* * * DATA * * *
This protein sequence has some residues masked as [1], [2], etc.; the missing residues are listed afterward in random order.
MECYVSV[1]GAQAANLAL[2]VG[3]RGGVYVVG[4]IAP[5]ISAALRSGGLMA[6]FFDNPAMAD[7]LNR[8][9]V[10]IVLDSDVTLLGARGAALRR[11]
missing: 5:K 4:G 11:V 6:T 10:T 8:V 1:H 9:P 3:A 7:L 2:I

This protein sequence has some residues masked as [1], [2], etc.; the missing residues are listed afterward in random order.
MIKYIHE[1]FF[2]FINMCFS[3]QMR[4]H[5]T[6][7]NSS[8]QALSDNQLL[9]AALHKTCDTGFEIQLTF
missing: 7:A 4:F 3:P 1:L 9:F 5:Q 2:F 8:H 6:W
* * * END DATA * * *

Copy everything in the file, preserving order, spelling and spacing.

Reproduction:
This protein sequence has some residues masked as [1], [2], etc.; the missing residues are listed afterward in random order.
MECYVSV[1]GAQAANLAL[2]VG[3]RGGVYVVG[4]IAP[5]ISAALRSGGLMA[6]FFDNPAMAD[7]LNR[8][9]V[10]IVLDSDVTLLGARGAALRR[11]
missing: 5:K 4:G 11:V 6:T 10:T 8:V 1:H 9:P 3:A 7:L 2:I

This protein sequence has some residues masked as [1], [2], etc.; the missing residues are listed afterward in random order.
MIKYIHE[1]FF[2]FINMCFS[3]QMR[4]H[5]T[6][7]NSS[8]QALSDNQLL[9]AALHKTCDTGFEIQLTF
missing: 7:A 4:F 3:P 1:L 9:F 5:Q 2:F 8:H 6:W